Choose from selected free online events in the next five days. All times are ET except as noted. Assume registration in advance is required; check so you’re not disappointed. Are you looking for more options? Additional mainly US events are listed at https://conferencekeeper.org/virtual.
2:30 pm: Séances and Spirits: A Spooky Look at the 19th and Early 20th Century Spiritualist Movement, by senior librarians in an informal conversation, for Allen County Public Library Genealogy Center. https://acpl.libnet.info/event/9187116
An article in the London Free Press describes why some lucky Londoners may discover a special piece of First World War history in their mailboxes in the weeks leading up to Remembrance Day, courtesy of a research project led by Professor Jonathan Vance.
The British Isles Family History Society of Greater Ottawa (BIFHSGO) virtual annual conference, themed Leaving Their Scottish Homes: What Were They Thinking? is on Saturday and Sunday 28 and 29 October from 9 a.m. to 4 p.m.
Your registration will include six speakers; access to videos and handouts available to view until 30 November; the chance to win one of 21 door prizes; and a social time with fellow family historians to compare your “aha” moments.
Of special note: the Conference Connect with Scottish Regions session on Sunday, 29 October, at 9 a.m. EDT where family historians, archivists and genealogists from regions around Scotland will be available to help you find records that might aid you with your research. Check out the names of the local experts for this session on the program section of the BIFHSGO conference website.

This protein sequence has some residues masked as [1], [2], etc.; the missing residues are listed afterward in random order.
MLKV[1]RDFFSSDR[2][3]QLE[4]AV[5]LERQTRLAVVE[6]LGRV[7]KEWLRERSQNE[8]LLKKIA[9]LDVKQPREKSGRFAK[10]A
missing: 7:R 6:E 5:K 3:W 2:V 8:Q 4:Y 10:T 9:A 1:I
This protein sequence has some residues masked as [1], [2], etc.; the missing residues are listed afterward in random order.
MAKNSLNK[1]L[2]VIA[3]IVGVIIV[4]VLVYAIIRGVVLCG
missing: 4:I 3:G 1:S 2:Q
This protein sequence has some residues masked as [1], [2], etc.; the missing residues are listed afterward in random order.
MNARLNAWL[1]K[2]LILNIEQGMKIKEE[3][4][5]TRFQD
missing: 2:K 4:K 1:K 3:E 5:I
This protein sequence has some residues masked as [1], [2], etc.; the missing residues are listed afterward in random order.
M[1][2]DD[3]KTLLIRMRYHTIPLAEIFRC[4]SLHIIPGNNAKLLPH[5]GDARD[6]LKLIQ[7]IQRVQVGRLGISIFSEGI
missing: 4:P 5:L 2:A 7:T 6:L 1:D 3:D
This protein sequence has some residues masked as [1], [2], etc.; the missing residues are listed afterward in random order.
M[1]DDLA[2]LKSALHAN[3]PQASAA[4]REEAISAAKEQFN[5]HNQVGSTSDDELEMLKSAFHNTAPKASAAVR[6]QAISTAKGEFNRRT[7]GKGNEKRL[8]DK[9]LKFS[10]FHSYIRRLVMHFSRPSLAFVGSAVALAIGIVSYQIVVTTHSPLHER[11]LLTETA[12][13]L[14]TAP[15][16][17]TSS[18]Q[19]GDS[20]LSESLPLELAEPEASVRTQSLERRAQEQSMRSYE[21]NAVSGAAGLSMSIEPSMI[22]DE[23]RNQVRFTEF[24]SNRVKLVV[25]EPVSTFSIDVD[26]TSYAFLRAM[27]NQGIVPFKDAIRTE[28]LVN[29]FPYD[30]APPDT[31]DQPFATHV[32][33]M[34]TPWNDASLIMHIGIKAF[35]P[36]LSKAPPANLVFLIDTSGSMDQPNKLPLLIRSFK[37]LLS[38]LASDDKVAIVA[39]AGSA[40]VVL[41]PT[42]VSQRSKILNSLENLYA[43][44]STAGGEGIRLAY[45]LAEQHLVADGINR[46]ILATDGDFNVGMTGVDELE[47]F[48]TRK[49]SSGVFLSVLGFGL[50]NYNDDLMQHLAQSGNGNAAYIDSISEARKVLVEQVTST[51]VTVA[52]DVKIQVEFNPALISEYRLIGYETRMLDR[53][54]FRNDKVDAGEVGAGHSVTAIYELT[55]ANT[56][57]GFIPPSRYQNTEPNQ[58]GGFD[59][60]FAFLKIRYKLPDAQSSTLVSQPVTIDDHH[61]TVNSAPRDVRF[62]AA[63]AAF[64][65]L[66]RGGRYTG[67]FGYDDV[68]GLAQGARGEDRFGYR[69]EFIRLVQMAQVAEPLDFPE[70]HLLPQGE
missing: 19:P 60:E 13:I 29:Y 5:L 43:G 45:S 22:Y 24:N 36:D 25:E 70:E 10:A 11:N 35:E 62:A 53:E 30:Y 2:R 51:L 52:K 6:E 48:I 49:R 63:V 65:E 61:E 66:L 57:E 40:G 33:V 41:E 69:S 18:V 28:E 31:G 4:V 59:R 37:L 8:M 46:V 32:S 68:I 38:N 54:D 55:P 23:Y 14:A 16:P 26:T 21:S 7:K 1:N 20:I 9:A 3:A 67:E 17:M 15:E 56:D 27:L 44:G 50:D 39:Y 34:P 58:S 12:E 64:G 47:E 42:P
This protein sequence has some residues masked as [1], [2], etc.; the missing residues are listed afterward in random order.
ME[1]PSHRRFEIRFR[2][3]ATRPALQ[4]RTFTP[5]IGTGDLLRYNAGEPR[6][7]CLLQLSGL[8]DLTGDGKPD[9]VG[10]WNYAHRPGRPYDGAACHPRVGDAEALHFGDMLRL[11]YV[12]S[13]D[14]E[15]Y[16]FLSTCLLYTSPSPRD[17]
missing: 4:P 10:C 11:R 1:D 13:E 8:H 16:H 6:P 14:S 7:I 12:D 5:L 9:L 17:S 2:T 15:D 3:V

Registration is $30 for BIFHSGO members and $40 for non-members. For complete details and registration, go to HERE.
New and returning members can take advantage of the BIFHSGO Early Bird Membership Special during the conference, for two days only, 28 and 29 October, 2024
BIFHSGO memberships are available to new and renewing members for 10% off the regular price. Purchase HERE.
Wow! FMP has added an exclusive set ofManchester Electoral Registers, 25,066,154 records from 1820-1940. A search returns the first and last name, year, archive reference, address (road), house number, location (community?), ward, borough and county. There’s a link to the printed original register.
The Greater London Burial Index has 396,992 additions for Southwark, Tooting, Newington, Streatham, Battersea, Camberwell, Kennington and Rotherhithe covering 1558 to 1901. Information may include full name, age at death, birth and death year, burial date, occupation, denomination, address, and parish.
The Berkshire parish collection is augmented with 231,375 transcription records of baptisms for years from 1538 to 1923.
If you don’t live in Ottawa you can safely ignore this post.
I’m a library service advocate. That’s rooted in my childhood days when the local Carnegie library was a 10-minute walk from my home and 3 minutes from my school. The community population today is only 5,800.
In urban Ottawa, my nearest library branch is a 75-minute walk. A library kiosk at the local community centre and bookmobile stop are promoted as filling the gap. Even so, it’s a 20-minute walk. The local population around the community centre is over 10,000.